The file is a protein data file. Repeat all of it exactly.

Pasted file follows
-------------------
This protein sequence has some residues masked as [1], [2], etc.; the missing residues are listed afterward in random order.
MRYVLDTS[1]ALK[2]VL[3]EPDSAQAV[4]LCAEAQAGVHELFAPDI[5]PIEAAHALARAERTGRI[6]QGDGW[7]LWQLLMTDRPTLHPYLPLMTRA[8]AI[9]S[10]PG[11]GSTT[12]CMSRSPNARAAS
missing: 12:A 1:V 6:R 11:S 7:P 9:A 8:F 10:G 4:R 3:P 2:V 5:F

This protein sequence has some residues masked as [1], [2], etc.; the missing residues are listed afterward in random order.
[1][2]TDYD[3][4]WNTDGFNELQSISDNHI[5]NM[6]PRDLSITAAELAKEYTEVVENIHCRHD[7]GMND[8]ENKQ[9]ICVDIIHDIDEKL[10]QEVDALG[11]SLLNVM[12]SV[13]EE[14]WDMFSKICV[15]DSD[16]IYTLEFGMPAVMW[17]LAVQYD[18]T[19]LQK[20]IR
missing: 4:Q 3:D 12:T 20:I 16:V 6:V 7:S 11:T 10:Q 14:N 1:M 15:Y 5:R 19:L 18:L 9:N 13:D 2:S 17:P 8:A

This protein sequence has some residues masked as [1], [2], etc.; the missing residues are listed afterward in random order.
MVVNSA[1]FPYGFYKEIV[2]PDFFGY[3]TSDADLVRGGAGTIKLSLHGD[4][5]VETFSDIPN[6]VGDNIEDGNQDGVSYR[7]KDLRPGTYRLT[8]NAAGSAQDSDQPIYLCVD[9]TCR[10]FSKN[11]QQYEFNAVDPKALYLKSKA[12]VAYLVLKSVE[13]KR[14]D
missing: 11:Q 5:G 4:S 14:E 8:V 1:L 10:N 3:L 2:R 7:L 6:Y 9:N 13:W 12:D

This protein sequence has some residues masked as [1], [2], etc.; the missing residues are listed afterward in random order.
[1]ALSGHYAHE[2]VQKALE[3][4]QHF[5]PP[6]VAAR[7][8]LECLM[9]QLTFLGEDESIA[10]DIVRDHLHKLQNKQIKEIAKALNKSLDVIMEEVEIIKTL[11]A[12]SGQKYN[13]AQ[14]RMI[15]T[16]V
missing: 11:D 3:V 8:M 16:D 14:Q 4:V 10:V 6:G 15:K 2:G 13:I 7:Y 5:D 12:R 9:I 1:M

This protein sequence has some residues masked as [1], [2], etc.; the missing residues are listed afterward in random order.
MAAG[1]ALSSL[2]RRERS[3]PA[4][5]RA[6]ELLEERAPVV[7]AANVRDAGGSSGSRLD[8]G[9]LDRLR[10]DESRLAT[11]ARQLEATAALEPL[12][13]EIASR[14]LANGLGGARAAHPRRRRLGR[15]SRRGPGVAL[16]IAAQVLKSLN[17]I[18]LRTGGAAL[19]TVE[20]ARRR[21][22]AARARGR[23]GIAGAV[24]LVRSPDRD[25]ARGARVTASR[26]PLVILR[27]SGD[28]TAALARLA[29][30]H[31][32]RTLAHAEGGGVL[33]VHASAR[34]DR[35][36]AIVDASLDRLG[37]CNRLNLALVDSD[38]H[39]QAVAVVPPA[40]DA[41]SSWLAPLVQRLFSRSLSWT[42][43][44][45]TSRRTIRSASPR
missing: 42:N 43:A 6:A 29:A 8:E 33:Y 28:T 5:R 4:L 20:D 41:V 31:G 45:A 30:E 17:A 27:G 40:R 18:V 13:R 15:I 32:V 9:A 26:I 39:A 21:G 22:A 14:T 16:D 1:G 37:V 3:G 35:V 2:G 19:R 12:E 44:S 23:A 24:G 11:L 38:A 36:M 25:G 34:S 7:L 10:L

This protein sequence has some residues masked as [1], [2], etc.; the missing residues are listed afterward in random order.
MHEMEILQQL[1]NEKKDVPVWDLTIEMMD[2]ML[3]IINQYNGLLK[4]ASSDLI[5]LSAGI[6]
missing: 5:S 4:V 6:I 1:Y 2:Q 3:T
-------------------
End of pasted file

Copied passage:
This protein sequence has some residues masked as [1], [2], etc.; the missing residues are listed afterward in random order.
MRYVLDTS[1]ALK[2]VL[3]EPDSAQAV[4]LCAEAQAGVHELFAPDI[5]PIEAAHALARAERTGRI[6]QGDGW[7]LWQLLMTDRPTLHPYLPLMTRA[8]AI[9]S[10]PG[11]GSTT[12]CMSRSPNARAAS
missing: 12:A 1:V 6:R 11:S 7:P 9:A 8:F 10:G 4:R 3:P 2:V 5:F

This protein sequence has some residues masked as [1], [2], etc.; the missing residues are listed afterward in random order.
[1][2]TDYD[3][4]WNTDGFNELQSISDNHI[5]NM[6]PRDLSITAAELAKEYTEVVENIHCRHD[7]GMND[8]ENKQ[9]ICVDIIHDIDEKL[10]QEVDALG[11]SLLNVM[12]SV[13]EE[14]WDMFSKICV[15]DSD[16]IYTLEFGMPAVMW[17]LAVQYD[18]T[19]LQK[20]IR
missing: 4:Q 3:D 12:T 20:I 16:V 6:V 7:S 11:T 10:Q 14:N 1:M 15:Y 5:R 19:L 18:L 9:N 13:D 2:S 17:P 8:A

This protein sequence has some residues masked as [1], [2], etc.; the missing residues are listed afterward in random order.
MVVNSA[1]FPYGFYKEIV[2]PDFFGY[3]TSDADLVRGGAGTIKLSLHGD[4][5]VETFSDIPN[6]VGDNIEDGNQDGVSYR[7]KDLRPGTYRLT[8]NAAGSAQDSDQPIYLCVD[9]TCR[10]FSKN[11]QQYEFNAVDPKALYLKSKA[12]VAYLVLKSVE[13]KR[14]D
missing: 11:Q 5:G 4:S 14:E 8:V 1:L 10:N 3:L 2:R 7:L 6:Y 9:N 13:W 12:D

This protein sequence has some residues masked as [1], [2], etc.; the missing residues are listed afterward in random order.
[1]ALSGHYAHE[2]VQKALE[3][4]QHF[5]PP[6]VAAR[7][8]LECLM[9]QLTFLGEDESIA[10]DIVRDHLHKLQNKQIKEIAKALNKSLDVIMEEVEIIKTL[11]A[12]SGQKYN[13]AQ[14]RMI[15]T[16]V
missing: 11:D 3:V 8:M 16:D 14:Q 4:V 10:V 6:G 15:K 2:G 13:I 7:Y 5:D 12:R 9:I 1:M

This protein sequence has some residues masked as [1], [2], etc.; the missing residues are listed afterward in random order.
MAAG[1]ALSSL[2]RRERS[3]PA[4][5]RA[6]ELLEERAPVV[7]AANVRDAGGSSGSRLD[8]G[9]LDRLR[10]DESRLAT[11]ARQLEATAALEPL[12][13]EIASR[14]LANGLGGARAAHPRRRRLGR[15]SRRGPGVAL[16]IAAQVLKSLN[17]I[18]LRTGGAAL[19]TVE[20]ARRR[21][22]AARARGR[23]GIAGAV[24]LVRSPDRD[25]ARGARVTASR[26]PLVILR[27]SGD[28]TAALARLA[29][30]H[31][32]RTLAHAEGGGVL[33]VHASAR[34]DR[35][36]AIVDASLDRLG[37]CNRLNLALVDSD[38]H[39]QAVAVVPPA[40]DA[41]SSWLAPLVQRLFSRSLSWT[42][43][44][45]TSRRTIRSASPR
missing: 42:N 43:A 6:A 29:A 8:E 33:Y 28:T 5:R 4:L 20:D 41:V 31:G 45:A 30:E 17:A 27:G 40:R 18:V 13:R 15:I 32:V 9:A 26:I 39:A 21:G 22:A 14:T 16:D 1:G 37:V 3:G 35:V 2:G 19:R 12:E 44:S 23:A 24:G 11:L 38:A 36:M 25:G 34:S 7:L 10:L

This protein sequence has some residues masked as [1], [2], etc.; the missing residues are listed afterward in random order.
MHEMEILQQL[1]NEKKDVPVWDLTIEMMD[2]ML[3]IINQYNGLLK[4]ASSDLI[5]LSAGI[6]
missing: 5:S 4:V 6:I 1:Y 2:Q 3:T